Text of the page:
Long and short interviews with communicators in the field of science and science dissemination, some of them talented and prominent, some of them just talented–but they all have important things to tell us.

How to create clear and attractive graphs/illustrations?

Pieter Torrez from Crastina and Scigrades had a quick chat with former scientist-turned-scientific illustrator Agnieszka Kawska who is the main author of the guide "Graphic design for scientists and researchers” . This free guide contains…

Labster – enhancing science learning with VR and gamification

Under any definition, we think that laboratory simulations are a great way of bringing science closer to people. ‘Presence’ has been described as a crucial element for motivation and engagement, and simulations intrinsically enhance the aspect of “I feel that I am there”, especially if they are combined with virtual reality technologies. In the particular case of our simulations, even if they are specifically created as teaching tools, in addition to the immersive experience, they are built around real life stories and are meant to be engaging. With the gamification components they are also good tools for science communication at some level.

Lydia Wysocki on science comics as art-science collaborations

Lydia Wysocki is a Newcastle-based comic connoisseur who shares her experience researching, making and running workshops about comics. So far, Lydia has done three projects for Newcastle Science Comic.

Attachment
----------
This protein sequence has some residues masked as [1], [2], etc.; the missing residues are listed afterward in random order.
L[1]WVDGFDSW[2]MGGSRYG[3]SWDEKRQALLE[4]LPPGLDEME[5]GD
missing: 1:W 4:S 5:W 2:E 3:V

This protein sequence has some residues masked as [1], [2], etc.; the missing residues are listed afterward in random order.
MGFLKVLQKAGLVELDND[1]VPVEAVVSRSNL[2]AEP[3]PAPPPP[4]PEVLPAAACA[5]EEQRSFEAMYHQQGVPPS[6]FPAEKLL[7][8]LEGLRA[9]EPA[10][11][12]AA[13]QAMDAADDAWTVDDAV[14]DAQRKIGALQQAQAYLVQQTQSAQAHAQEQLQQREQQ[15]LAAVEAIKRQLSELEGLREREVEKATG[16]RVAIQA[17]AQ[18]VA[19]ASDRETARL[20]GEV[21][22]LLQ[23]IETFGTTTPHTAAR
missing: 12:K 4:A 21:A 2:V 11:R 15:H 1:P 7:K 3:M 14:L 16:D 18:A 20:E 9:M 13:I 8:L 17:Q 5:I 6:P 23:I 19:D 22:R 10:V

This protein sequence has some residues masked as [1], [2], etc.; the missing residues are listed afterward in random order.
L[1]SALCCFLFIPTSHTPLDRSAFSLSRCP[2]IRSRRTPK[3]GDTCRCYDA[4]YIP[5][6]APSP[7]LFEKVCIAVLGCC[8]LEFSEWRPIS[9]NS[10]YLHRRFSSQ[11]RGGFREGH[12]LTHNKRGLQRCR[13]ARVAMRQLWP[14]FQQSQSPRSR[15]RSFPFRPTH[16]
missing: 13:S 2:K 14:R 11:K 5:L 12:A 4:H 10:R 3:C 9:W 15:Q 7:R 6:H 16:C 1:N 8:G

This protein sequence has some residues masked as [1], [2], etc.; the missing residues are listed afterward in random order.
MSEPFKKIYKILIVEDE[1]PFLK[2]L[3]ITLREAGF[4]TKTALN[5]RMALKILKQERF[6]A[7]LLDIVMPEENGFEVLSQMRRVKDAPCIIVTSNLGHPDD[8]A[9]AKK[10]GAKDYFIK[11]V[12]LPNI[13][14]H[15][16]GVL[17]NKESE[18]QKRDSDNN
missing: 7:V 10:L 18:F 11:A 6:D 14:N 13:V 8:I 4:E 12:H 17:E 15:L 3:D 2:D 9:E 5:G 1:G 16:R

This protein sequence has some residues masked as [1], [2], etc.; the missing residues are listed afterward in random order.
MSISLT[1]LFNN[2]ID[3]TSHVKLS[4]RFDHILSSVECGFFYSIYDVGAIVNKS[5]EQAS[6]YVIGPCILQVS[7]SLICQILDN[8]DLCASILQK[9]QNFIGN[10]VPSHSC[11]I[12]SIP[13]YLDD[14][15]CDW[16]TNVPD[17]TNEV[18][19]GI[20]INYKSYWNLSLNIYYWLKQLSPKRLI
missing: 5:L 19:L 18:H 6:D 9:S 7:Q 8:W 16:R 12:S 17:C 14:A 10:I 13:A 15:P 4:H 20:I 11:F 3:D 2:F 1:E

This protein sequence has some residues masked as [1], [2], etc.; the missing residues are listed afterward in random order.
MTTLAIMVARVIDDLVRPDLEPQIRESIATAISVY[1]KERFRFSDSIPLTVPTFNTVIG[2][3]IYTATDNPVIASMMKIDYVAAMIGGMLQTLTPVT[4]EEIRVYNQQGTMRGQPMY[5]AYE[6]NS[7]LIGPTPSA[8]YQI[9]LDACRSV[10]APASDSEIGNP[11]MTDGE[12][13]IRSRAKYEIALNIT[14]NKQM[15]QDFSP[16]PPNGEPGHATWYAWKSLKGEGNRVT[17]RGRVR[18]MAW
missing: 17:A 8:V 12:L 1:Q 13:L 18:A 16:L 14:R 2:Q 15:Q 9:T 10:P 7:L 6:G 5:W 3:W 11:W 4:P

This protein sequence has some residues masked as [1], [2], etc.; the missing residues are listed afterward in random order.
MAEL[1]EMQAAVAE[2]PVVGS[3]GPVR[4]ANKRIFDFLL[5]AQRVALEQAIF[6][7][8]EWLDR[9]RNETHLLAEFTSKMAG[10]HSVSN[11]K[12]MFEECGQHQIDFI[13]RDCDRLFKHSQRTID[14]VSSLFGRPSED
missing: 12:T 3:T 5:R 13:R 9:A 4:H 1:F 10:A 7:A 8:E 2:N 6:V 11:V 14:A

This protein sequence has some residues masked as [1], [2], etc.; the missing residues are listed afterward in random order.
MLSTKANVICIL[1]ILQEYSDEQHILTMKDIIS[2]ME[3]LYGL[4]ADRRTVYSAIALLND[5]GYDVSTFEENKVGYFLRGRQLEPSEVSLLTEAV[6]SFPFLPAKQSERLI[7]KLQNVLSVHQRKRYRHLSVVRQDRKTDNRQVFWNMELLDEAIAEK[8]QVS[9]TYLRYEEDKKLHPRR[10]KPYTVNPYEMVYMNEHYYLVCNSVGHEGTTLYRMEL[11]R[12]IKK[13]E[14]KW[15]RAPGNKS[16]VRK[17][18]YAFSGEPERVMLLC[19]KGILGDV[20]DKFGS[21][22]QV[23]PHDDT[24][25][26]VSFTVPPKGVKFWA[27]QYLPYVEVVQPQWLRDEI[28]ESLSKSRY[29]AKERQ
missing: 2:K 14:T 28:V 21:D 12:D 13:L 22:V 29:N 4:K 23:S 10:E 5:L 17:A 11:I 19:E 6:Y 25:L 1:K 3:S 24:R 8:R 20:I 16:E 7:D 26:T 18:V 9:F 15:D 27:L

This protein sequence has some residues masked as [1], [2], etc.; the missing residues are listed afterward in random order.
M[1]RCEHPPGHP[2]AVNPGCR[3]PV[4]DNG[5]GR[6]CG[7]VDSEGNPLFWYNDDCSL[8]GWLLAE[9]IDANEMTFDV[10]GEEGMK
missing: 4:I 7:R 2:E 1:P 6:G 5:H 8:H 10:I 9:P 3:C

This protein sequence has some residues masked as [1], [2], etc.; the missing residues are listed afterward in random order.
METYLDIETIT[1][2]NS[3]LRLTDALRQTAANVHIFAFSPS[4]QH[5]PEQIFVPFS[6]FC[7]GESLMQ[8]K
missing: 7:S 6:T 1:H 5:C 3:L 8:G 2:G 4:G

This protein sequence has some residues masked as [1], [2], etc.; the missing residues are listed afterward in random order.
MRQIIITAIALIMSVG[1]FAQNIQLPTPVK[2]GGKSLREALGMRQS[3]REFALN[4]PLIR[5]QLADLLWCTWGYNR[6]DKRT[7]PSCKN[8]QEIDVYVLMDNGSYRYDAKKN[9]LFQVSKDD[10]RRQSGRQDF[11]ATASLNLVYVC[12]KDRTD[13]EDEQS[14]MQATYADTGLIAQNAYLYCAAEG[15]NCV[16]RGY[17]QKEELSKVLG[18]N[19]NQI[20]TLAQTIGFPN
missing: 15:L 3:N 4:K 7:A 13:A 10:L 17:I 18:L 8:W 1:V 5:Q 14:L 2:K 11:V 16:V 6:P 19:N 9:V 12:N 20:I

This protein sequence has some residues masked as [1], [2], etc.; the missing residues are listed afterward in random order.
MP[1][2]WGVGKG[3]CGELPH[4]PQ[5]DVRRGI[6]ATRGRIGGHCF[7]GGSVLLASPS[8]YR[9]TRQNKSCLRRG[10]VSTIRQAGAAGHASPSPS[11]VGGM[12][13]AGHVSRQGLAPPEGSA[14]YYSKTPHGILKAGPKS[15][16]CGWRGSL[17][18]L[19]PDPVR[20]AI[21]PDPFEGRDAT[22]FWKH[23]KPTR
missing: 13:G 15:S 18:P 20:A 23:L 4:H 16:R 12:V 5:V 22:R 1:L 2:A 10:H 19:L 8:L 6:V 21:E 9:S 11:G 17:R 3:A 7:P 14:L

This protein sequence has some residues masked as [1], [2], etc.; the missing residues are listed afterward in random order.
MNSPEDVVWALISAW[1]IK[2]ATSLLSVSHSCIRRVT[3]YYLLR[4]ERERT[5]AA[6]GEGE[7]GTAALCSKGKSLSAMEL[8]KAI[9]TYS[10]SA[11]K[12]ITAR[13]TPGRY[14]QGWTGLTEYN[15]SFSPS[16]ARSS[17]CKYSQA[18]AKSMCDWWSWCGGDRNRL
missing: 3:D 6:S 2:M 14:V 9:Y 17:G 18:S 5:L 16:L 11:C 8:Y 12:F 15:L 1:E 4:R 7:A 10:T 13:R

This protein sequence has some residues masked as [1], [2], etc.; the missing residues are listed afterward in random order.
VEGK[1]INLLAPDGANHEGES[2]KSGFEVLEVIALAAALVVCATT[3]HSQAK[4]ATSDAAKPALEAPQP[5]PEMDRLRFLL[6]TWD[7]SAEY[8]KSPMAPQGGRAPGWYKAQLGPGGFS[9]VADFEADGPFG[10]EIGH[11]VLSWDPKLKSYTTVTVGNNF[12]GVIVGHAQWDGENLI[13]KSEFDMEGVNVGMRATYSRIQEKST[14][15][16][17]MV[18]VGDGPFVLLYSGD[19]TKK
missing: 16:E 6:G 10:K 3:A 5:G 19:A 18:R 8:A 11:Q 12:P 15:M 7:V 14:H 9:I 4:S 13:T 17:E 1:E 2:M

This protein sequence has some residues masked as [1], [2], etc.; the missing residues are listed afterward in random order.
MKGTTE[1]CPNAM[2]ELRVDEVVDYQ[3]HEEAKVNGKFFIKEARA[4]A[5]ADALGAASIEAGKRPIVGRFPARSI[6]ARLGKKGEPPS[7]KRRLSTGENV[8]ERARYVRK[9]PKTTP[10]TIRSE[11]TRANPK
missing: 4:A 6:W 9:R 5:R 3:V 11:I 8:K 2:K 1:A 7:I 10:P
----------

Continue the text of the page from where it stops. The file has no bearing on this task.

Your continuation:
Fostering a better-educated community — the Hamed Mirzaei Foundation

Dr. Hamed Mirzaei, biomedical researcher from USC, wanted to bridge the gap between the arts and sciences and created his own foundation to sponsor talent and disseminate knowledge.

Science Storytelling with Comics, an Interview with Maki Naro

“Science can be fuzzy, dark, and obtuse. There becomes a point where words fail and it’s easier to just draw a picture.” says comic artist Maki Naro who — according to Scientific American — brings “‘serious artwork’ to the…

Womengineer – working for gender equality in the engineering profession

Womengineer is Swedish non-profit organization with a very ambitious vision: “… by 2030, we want 50% of all graduated engineers in Sweden to be women”. The core of their networking activities is a website [womengineer.org] which “emphasizes…

Swedish trailblazer project has recruited women to tech university for 30 years

Lund University, Sweden, started a recruiting project in 1984 to attract more women to technical educations. Today, 30 years later, the project Flickor på Teknis (‘Girls in Tech’) is still running and with great success.